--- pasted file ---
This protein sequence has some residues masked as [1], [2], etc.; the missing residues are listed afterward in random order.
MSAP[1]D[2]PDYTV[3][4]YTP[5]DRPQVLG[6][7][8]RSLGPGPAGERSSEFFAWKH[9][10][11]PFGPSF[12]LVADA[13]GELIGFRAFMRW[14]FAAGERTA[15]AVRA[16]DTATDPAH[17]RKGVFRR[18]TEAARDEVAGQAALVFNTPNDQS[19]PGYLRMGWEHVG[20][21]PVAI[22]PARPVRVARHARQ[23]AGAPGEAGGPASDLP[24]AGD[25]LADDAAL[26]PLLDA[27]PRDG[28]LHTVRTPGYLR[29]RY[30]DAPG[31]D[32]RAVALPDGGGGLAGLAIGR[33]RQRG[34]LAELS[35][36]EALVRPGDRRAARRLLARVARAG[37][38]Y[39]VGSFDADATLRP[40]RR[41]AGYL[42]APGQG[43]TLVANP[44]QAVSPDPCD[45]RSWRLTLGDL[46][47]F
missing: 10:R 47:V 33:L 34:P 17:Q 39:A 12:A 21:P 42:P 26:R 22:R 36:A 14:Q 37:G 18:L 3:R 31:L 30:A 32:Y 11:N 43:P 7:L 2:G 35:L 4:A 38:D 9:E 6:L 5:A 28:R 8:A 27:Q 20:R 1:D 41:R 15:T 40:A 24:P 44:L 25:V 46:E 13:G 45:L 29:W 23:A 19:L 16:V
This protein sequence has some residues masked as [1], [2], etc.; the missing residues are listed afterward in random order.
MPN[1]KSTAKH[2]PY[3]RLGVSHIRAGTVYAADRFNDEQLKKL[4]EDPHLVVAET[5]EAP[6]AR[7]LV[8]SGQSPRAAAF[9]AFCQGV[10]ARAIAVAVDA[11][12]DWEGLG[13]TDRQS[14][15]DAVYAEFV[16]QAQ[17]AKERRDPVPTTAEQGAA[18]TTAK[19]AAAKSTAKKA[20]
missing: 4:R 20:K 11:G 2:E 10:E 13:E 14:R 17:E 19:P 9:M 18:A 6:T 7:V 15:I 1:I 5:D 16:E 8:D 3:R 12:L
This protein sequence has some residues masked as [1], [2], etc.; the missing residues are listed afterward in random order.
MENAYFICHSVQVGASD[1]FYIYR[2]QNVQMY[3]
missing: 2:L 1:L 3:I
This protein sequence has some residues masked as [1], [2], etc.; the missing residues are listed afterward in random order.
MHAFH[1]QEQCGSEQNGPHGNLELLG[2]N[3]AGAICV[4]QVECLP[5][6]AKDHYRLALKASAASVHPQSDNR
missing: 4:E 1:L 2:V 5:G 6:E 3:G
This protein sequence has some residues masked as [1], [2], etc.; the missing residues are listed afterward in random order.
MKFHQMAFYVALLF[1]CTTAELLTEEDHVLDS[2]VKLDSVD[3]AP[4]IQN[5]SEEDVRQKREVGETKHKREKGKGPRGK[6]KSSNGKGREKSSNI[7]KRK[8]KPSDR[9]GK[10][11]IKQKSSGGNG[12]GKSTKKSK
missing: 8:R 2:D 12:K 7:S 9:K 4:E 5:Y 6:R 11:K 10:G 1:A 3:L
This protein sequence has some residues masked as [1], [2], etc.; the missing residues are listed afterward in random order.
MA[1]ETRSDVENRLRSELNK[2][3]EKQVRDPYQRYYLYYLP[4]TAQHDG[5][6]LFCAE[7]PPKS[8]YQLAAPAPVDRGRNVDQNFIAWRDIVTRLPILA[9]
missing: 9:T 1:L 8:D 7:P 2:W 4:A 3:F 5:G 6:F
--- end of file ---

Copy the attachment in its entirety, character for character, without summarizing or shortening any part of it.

This protein sequence has some residues masked as [1], [2], etc.; the missing residues are listed afterward in random order.
MSAP[1]D[2]PDYTV[3][4]YTP[5]DRPQVLG[6][7][8]RSLGPGPAGERSSEFFAWKH[9][10][11]PFGPSF[12]LVADA[13]GELIGFRAFMRW[14]FAAGERTA[15]AVRA[16]DTATDPAH[17]RKGVFRR[18]TEAARDEVAGQAALVFNTPNDQS[19]PGYLRMGWEHVG[20][21]PVAI[22]PARPVRVARHARQ[23]AGAPGEAGGPASDLP[24]AGD[25]LADDAAL[26]PLLDA[27]PRDG[28]LHTVRTPGYLR[29]RY[30]DAPG[31]D[32]RAVALPDGGGGLAGLAIGR[33]RQRG[34]LAELS[35][36]EALVRPGDRRAARRLLARVARAG[37][38]Y[39]VGSFDADATLRP[40]RR[41]AGYL[42]APGQG[43]TLVANP[44]QAVSPDPCD[45]RSWRLTLGDL[46][47]F
missing: 10:R 47:V 33:L 34:P 17:Q 39:A 12:A 21:P 42:P 26:R 22:R 36:A 14:Q 37:G 18:L 3:R 31:L 30:A 32:Y 11:N 43:P 7:L 2:G 35:L 4:A 38:D 9:E 6:L 5:A 28:R 8:A 27:Q 20:R 1:D 41:R 15:T 40:A 24:P 44:L 25:V 46:E 13:G 45:L 29:W 23:A 19:L 16:V
This protein sequence has some residues masked as [1], [2], etc.; the missing residues are listed afterward in random order.
MPN[1]KSTAKH[2]PY[3]RLGVSHIRAGTVYAADRFNDEQLKKL[4]EDPHLVVAET[5]EAP[6]AR[7]LV[8]SGQSPRAAAF[9]AFCQGV[10]ARAIAVAVDA[11][12]DWEGLG[13]TDRQS[14][15]DAVYAEFV[16]QAQ[17]AKERRDPVPTTAEQGAA[18]TTAK[19]AAAKSTAKKA[20]
missing: 4:R 20:K 11:G 2:E 10:E 13:E 14:R 17:E 19:P 9:M 18:A 6:T 7:V 15:I 1:I 5:D 16:E 8:D 3:R 12:L
This protein sequence has some residues masked as [1], [2], etc.; the missing residues are listed afterward in random order.
MENAYFICHSVQVGASD[1]FYIYR[2]QNVQMY[3]
missing: 2:L 1:L 3:I
This protein sequence has some residues masked as [1], [2], etc.; the missing residues are listed afterward in random order.
MHAFH[1]QEQCGSEQNGPHGNLELLG[2]N[3]AGAICV[4]QVECLP[5][6]AKDHYRLALKASAASVHPQSDNR
missing: 4:E 1:L 2:V 5:G 6:E 3:G
This protein sequence has some residues masked as [1], [2], etc.; the missing residues are listed afterward in random order.
MKFHQMAFYVALLF[1]CTTAELLTEEDHVLDS[2]VKLDSVD[3]AP[4]IQN[5]SEEDVRQKREVGETKHKREKGKGPRGK[6]KSSNGKGREKSSNI[7]KRK[8]KPSDR[9]GK[10][11]IKQKSSGGNG[12]GKSTKKSK
missing: 8:R 2:D 12:K 7:S 9:K 4:E 5:Y 6:R 11:K 10:G 1:A 3:L
This protein sequence has some residues masked as [1], [2], etc.; the missing residues are listed afterward in random order.
MA[1]ETRSDVENRLRSELNK[2][3]EKQVRDPYQRYYLYYLP[4]TAQHDG[5][6]LFCAE[7]PPKS[8]YQLAAPAPVDRGRNVDQNFIAWRDIVTRLPILA[9]
missing: 9:T 1:L 8:D 7:P 2:W 4:A 3:F 5:G 6:F